Delivery Hero

From Wikipedia, the free encyclopedia

Delivery Hero SE
Company typePublic (Societas Europaea)
IndustryOnline food ordering
Founded2011; 13 years ago (2011)[1]
  • Niklas Östberg
  • Kolja Hebenstreit
  • Lukasz Gadowski
  • Markus Fuhrmann
HeadquartersBerlin, Germany
Area served
ServicesFood delivery
Revenue5,856 million (2021)
Number of employees
45,445 (2021)

Delivery Hero SE[3][4] is a German multinational online food ordering and food delivery company based in Berlin, Germany. Founded in 2011, the company operates in 70+ countries internationally in Europe, Asia, Africa, Latin and South America, and the Middle East, and partners with 500,000+ restaurants.[5] Delivery Hero has increasingly branched out beyond food delivery, and is a leading player in the emerging category of quick commerce, which delivers small batch orders in under an hour.[6]

In the third quarter of 2021, Delivery Hero processed 791 million orders—that equals a year-on-year growth of 52%.[7]

While Delivery Hero is headquartered in Germany with offices worldwide, as a "gig economy company" (akin to Meituan, Uber or Airbnb) nearly all of the company's deliveries are carried out by workers using motorcycles, bicycles and cars, dispatched via the company's smartphone apps.

In general, and in contrast to recent legal precedents in Canada[8] and Australia, Delivery Hero does not classify these couriers as employees. This policy has led to ongoing legal battles and labour disputes, and may be linked to the shutdowns of Delivery Hero's operations in several countries.[9]


Delivery Hero Holding was founded in Berlin by Niklas Östberg, Kolja Hebenstreit, Markus Fuhrmann and Lukasz Gadowski in May 2011, with the goal of turning Delivery Hero into a global online food ordering platform.[10][11] Under the leadership of Niklas Östberg and Fabian Siegel, Delivery Hero first expanded to Australia and the United Kingdom in 2011. In early 2012 the enterprise acquired Lieferheld in Germany and acquired a stake in Foodarena, Switzerland.[12]

Delivery Hero then raised €25 million in new funding to finance acquisitions in four European countries: Sweden, Finland, Austria and Poland. In August 2012 Delivery Hero started expanding in both South Korea and China through YoGiYo and Aimifan[13] and the Asian expansion continued in 2013 when Delivery Hero increased investment in TastyKhana following a successful cooperation period.[14]

In 2012 and 2013, the harsh competition between the various delivery service online portals led the German press to dub the events as cyberwar between the big web-portals. There were reports of frequent Denial-of-service attacks against each portal, accusations of data stealing as well as numerous lawsuits of the portals against each other. Delivery Hero was one of the more aggressive actors, and in 2012, the Delivery Hero office in Berlin was raided by police and the prosecution pressed charges against the Delivery Hero management. Delivery Hero was prosecuted for perpetrating DoS attacks against its competitors and stealing data from the other web services.[15][16]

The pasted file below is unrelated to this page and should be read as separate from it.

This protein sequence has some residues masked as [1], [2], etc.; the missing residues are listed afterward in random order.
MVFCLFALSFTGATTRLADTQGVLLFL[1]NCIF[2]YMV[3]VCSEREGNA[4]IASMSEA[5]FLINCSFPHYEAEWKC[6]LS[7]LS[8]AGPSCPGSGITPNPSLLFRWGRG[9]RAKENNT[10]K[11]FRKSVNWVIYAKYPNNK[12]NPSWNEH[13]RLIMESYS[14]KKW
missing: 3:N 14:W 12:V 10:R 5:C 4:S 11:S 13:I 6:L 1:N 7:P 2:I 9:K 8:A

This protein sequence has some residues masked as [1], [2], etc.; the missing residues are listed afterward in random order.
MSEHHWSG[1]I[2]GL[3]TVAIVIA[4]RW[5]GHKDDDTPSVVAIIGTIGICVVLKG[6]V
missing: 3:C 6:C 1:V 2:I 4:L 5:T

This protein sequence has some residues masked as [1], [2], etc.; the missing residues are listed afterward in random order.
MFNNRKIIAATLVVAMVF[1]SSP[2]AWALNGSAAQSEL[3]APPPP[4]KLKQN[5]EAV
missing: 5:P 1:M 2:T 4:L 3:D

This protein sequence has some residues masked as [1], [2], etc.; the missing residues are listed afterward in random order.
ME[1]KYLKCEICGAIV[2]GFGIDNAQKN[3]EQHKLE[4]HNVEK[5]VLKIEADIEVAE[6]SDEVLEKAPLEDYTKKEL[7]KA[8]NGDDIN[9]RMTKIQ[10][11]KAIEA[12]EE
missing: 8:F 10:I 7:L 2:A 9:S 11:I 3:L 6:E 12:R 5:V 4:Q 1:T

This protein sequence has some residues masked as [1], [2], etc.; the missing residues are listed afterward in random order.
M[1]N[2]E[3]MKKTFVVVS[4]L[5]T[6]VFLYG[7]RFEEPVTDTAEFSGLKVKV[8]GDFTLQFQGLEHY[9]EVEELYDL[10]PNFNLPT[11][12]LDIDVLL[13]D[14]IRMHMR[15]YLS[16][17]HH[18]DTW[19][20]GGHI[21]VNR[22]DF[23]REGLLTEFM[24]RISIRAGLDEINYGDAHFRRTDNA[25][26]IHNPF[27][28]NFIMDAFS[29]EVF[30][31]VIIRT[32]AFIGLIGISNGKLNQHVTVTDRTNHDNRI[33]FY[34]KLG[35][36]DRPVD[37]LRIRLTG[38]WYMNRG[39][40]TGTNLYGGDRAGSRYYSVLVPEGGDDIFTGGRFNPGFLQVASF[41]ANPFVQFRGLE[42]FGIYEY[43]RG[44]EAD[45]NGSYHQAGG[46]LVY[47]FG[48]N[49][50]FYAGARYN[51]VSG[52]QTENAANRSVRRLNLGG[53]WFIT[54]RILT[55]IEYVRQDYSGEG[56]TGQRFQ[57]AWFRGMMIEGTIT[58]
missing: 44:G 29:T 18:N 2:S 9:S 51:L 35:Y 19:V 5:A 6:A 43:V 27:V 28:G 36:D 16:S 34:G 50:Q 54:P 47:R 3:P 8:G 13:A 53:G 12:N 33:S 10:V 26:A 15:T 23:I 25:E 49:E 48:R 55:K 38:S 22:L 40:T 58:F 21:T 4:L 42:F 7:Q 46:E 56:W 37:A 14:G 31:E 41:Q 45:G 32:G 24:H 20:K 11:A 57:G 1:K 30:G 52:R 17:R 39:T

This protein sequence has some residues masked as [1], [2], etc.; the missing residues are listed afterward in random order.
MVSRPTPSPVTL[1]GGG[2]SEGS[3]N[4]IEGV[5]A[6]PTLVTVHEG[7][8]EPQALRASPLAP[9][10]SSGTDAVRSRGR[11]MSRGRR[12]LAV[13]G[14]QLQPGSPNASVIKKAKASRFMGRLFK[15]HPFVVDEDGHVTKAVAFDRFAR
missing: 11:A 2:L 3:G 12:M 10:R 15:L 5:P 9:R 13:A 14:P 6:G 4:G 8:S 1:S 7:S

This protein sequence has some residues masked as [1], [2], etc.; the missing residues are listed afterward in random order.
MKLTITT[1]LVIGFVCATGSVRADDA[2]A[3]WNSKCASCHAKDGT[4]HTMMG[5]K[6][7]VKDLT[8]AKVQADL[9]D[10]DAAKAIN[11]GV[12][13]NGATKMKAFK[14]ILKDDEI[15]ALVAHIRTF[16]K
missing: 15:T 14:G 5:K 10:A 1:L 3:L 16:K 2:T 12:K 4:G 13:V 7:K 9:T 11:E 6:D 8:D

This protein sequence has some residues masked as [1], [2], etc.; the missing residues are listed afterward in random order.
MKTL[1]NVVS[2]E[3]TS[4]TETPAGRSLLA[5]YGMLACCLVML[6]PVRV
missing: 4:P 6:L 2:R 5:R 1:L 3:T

In 2014, Delivery Hero acquired a controlling stake in Latin American market leader PedidosYa[17] and in August 2014 the group acquired German market leader and rival,[18][19]

According to TNW Tech5 2014, Delivery Hero was one of Germany's top three fastest growing startups at that time.[20]

In April 2015, Delivery Hero acquired South Korean delivery service Baedaltong, one of the chief competitors of its own YoGiYo service. One month later Delivery Hero bought the Turkish competitor Yemeksepeti for 530 million Euro, which was the largest acquisition in this business sector to date.[21] In October 2015 Delivery Hero also acquired Munich-based food delivery service Foodora from Rocket Internet.[22]

In May 2015, the company acquired, one of the largest food delivery players in Greece.[23]

On 10 December 2016, Delivery Hero acquired Singapore-based Foodpanda, a company valued at an estimated $3 billion at that time.[24]

In December 2016, the company announced the sale of its UK business Hungryhouse to Just Eat for at least £200m. However, the deal needed to be cleared by the Competition and Markets Authority of the UK before completion.[25] On 12 October 2017, the CMA gave preliminary approval for Just Eat to acquire its smaller rival.[26]

In 2016, the company was valued at 2 billion euros. Delivery Hero went public in a listing on the Frankfurt Stock Exchange on 30 June 2017. The market valued it at 4 billion euros (twice as much as its original value). The listing was the largest by a European technology business in almost two years. Delivery Hero raised almost €1bn from the offering.[27]

In February 2018, Delivery Hero acquired, a food delivery service in Greece.[28]

In December 2018, Delivery Hero sold their German operations to[29]

The German stock exchange Deutsche Börse announced on 19 August 2020 that Delivery Hero will replace Wirecard in Germany's leading index DAX.[30][31]